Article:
The present invention can be used to specify purchasers of a specific product. In a preferred embodiment the advertisement characterization vector contains a description of a target market including an indicator of a target product, i.e., purchasers of a particular product type, brand, or product size. The advertisement characterization vector is correlated with a consumer characterization vector which is retrieved based on a unique consumer ID. The correlation factor is determined and indicates if the consumer is a purchaser of the product the advertisement is intended for. This feature can be used to identify purchasers of a particular brand and can be used to target ads at those consumers to lure them away from their present product provider. Similarly, this feature can be used to target ads to loyal consumers to introduce them to a new product in a product family, or different size of product.
One advantage of the present invention is that discretionary target market parameters can be specified and do not necessarily need to correspond to an existing market, but can reflect the various market segments for which the advertisement is targeted. The market segments can be designated by demographic characteristics or by product preferences.
Another advantage of the present invention is that demographic samples of present purchasers of a product are not required to define the target market.
The present invention can be used to determine the applicability of an advertisement to a consumer based on demographics, product preferences, or a combination of both.
In a preferred embodiment of the present invention the correlation is calculated as the scalar product of the ad characterization vector and the consumer characterization vector. The ad characterization vector and consumer characterization vector can be composed of demographic characteristics, product purchase characteristics, or a combination of both.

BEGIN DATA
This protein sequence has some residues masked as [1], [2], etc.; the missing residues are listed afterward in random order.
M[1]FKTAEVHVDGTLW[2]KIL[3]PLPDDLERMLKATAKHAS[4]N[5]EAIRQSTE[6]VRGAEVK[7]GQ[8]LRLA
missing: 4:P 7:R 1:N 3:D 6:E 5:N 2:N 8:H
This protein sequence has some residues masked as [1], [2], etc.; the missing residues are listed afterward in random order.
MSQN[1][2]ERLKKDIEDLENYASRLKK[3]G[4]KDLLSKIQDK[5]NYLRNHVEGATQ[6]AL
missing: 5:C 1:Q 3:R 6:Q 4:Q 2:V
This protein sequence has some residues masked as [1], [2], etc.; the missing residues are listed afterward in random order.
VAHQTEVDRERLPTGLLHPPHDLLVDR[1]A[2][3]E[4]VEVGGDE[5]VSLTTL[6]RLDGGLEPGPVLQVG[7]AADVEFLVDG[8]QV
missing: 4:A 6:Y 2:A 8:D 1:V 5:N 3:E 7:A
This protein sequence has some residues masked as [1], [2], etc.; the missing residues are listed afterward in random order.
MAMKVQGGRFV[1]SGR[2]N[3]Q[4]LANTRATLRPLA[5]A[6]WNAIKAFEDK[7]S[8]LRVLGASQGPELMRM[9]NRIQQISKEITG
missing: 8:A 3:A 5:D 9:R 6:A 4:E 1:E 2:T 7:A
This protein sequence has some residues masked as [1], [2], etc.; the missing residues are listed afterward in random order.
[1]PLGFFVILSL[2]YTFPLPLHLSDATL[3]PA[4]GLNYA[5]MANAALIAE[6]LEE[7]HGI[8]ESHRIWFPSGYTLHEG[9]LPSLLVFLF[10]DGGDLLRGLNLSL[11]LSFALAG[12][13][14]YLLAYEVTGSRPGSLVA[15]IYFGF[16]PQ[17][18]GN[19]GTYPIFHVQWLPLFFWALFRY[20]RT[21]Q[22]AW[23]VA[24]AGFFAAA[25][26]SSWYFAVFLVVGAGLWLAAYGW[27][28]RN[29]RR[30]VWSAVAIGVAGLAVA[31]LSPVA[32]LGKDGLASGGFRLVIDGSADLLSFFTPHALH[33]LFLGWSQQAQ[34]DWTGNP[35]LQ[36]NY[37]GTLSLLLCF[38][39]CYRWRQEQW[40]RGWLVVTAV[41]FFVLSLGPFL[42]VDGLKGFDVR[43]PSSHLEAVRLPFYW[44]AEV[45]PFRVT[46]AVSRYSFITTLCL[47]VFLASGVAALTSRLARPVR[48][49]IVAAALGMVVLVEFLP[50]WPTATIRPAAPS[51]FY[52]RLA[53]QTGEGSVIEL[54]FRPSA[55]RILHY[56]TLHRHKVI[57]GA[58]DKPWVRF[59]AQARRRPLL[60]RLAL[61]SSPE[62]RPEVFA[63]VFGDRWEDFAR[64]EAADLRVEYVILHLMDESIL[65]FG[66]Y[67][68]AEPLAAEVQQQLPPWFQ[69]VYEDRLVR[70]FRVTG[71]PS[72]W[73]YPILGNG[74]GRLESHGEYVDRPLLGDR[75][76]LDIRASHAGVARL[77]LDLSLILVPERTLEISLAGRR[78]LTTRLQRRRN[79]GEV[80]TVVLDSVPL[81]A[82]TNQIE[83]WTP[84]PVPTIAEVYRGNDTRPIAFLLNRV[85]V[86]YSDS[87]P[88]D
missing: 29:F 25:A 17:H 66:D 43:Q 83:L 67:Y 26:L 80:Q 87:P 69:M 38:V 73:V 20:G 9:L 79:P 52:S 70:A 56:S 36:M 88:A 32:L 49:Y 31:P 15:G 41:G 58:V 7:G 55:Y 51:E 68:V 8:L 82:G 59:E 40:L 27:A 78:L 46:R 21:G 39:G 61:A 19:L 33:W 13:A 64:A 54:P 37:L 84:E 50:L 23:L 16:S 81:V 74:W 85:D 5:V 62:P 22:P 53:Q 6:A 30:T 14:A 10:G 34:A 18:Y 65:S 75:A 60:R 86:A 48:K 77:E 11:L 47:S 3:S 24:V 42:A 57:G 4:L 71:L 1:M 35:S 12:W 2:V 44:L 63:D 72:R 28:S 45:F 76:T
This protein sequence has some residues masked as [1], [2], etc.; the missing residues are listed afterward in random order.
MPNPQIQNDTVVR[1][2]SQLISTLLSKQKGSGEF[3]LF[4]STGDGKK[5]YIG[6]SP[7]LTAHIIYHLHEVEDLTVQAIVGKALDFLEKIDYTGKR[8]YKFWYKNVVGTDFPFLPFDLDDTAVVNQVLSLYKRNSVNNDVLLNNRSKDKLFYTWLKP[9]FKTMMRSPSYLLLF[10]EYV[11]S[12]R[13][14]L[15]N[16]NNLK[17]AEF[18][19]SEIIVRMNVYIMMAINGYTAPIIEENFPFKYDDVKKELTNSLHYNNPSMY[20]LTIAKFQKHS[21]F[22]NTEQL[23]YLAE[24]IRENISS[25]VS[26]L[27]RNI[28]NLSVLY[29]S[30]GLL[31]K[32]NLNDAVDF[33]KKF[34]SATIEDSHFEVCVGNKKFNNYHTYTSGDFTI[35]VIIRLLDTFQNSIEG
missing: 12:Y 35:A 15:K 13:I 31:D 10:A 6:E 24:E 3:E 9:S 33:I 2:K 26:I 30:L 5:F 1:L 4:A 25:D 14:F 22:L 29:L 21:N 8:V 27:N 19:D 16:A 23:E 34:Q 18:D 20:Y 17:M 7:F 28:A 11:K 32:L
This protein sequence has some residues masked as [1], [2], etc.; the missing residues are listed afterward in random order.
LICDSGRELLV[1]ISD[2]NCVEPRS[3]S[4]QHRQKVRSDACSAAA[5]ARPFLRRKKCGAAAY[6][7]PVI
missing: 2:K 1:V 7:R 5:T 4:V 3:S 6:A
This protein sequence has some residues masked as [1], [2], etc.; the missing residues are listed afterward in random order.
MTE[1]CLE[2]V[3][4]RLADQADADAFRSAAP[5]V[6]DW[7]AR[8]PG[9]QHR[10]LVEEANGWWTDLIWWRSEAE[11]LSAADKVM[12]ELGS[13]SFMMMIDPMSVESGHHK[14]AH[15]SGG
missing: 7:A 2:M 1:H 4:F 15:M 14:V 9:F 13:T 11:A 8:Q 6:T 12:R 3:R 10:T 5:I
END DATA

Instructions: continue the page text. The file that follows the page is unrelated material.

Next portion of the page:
In a preferred embodiment pricing for the displaying of said advertisement is developed based on the result of the correlation between the ad characterization vector and the consumer characterization vector. In a first embodiment the pricing increases as a function of the correlation. This embodiment can represent the situation in which the party which determines the correlation also controls the ability to display the advertisement.
In an alternate embodiment the price for displaying the advertisement decreases as a function of the degree of correlation. This embodiment can represent the situation in which the consumer controls access to the consumer characterization vector, and charges less to view advertisements which are highly correlated with their interests and demographics. A feature of this embodiment is the ability of the consumer to decrease the number of unwanted advertisements by charging a higher price to view advertisements which are likely to be of less interest.
One advantage of the present invention is that it allows advertisements to be directed to new markets by setting specific parameters in the ad characterization vector, and does not require specific statistical knowledge regarding existing customers of similar products. Another advantage is that the system allows ads to be directed at consumers of a competing brand, or specific targeting at loyal customers. This feature can be useful for the introduction of a new product to an existing customer base.
Another advantage of the present invention is that the correlation can be performed by calculating a simple scalar (dot) product of the ad characterization and consumer characterization vectors. A weighted sum or other statistical analysis is not required to determine the applicability of the advertisement.
The present invention can be realized as a data processing system and as a computer program. The invention can be realized on an individual computer or can be realized using distributed computers with portions of the system operating on various computers.